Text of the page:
Many efforts are being made to reduce the environmental impact of air transport, in particular by improving the environmental performance of aircraft. European aviation research and the air transport industry expect that by 2020 aircraft will be developed with 50 percent lower fuel consumption and carbon dioxide emissions, 80 percent lower nitrogen oxide emissions and half the noise levels compared to aircraft manufactured today.
Compared to aircraft from the 1960s, today's aircraft are 70 percent more fuel-efficient per person-kilometre. The most modern aircraft use about 0.03 litres of fuel per passenger-kilometre.
Rapid advances in alternative fuel for commercial air traffic are also being made. Bioaviation fuel can be made from different renewable materials, such as forest and food waste.
In the Nordic countries, biofuel is made from used cooking oil, which reduces carbon dioxide emissions by at least 80 percent compared to the same amount of fossil aviation fuel.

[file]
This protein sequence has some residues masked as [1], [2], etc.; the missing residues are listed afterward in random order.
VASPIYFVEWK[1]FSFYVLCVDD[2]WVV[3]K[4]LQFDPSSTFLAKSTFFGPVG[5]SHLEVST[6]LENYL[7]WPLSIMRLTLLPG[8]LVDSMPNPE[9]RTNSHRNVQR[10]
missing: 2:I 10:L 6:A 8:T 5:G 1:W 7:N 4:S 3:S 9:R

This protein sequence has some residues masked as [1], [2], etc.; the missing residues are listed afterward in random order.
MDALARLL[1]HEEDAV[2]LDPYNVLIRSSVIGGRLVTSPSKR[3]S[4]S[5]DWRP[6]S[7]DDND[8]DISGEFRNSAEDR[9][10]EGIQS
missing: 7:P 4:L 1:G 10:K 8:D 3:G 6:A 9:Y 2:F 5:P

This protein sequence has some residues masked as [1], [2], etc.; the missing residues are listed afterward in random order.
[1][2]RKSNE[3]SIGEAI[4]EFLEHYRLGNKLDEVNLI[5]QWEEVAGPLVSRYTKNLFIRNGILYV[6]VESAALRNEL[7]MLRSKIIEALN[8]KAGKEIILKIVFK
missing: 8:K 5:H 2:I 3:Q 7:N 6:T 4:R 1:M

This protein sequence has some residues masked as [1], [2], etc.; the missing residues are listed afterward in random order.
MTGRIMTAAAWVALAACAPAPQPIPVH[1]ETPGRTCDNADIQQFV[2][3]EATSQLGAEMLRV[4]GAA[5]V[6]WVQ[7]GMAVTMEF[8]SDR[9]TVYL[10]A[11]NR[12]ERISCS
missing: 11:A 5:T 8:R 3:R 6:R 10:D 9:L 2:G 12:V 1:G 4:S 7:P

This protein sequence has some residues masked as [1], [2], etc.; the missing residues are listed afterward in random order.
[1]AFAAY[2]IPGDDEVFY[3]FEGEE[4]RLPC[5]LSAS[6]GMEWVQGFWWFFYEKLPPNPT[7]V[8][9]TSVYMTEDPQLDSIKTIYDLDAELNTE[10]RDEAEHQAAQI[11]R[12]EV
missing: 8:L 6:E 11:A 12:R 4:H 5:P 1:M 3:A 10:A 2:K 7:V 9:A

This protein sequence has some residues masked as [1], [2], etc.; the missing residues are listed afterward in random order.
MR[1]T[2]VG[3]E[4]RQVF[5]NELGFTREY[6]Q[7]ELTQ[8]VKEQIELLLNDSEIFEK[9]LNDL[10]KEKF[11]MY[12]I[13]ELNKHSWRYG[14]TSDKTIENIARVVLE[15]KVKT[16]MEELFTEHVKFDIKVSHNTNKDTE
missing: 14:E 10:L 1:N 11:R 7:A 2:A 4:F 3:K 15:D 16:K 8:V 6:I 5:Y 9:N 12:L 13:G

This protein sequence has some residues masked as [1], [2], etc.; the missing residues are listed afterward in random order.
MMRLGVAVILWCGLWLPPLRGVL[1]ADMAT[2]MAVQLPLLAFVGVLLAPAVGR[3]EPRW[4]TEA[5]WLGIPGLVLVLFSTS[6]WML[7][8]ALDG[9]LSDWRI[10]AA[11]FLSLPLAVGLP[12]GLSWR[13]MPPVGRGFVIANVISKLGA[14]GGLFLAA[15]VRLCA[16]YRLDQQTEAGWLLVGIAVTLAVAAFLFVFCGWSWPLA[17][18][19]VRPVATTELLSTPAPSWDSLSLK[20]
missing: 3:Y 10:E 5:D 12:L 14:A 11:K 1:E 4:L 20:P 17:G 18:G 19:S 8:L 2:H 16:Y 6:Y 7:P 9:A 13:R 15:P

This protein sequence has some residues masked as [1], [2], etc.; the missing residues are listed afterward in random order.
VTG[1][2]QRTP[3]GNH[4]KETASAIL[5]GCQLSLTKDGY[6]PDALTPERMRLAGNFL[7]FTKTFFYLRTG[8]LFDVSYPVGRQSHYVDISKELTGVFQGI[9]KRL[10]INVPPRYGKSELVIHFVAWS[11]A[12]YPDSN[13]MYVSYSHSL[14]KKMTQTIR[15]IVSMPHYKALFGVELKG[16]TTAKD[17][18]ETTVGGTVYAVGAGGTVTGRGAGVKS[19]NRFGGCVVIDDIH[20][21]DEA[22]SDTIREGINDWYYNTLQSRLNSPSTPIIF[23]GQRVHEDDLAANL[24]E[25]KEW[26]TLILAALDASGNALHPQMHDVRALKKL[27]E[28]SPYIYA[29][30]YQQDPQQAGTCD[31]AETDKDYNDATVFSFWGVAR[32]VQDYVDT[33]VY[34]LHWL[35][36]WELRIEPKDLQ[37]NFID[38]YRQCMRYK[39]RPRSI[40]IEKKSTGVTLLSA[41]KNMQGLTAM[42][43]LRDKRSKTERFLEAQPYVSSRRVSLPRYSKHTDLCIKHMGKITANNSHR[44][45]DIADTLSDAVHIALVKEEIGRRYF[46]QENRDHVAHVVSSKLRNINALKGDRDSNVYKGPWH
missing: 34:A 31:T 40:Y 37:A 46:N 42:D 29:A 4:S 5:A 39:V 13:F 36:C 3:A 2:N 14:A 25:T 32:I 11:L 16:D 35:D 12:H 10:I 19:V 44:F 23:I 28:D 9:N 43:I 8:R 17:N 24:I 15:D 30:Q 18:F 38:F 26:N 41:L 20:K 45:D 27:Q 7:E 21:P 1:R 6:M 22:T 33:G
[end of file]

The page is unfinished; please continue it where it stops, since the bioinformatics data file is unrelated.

One biofuel with great potential is algae fuel, which yields a relatively large quantity of fuel compared to other plants. Because algae are water plants, they do not compete for farmland and can grow relatively quickly under the right conditions.
In Sweden, by-products from the forestry industry are the material currently of greatest interest. Biofuel can be mixed with today's fossil fuel and will constitute a significant share of this mixture as early as 2020.
You can read more about the air transport industry's international climate work here.
Together with Nordic airlines, airports, government authorities and aircraft manufacturers, Swedavia is pushing for an increased supply of biofuel to the industry. The work is being carried out in part under the framework for the Nordic Initiative for Sustainable Aviation (NISA). Swedavia is also a partner in the economic association the Fly Green Fund, whose aim is to increase demand and access to biofuel in the Nordic countries.
Another factor contributing to lower fuel consumption and emissions is green flights, a three-part concept that consists of green departures, straight flightpaths and green approaches. This is being developed in a partnership between Swedavia, air traffic management (the Swedish Civil Aviation Administration) and the airlines.
Did you know that: The most modern aircraft use about 0.03 litres of fuel per passenger and kilometre.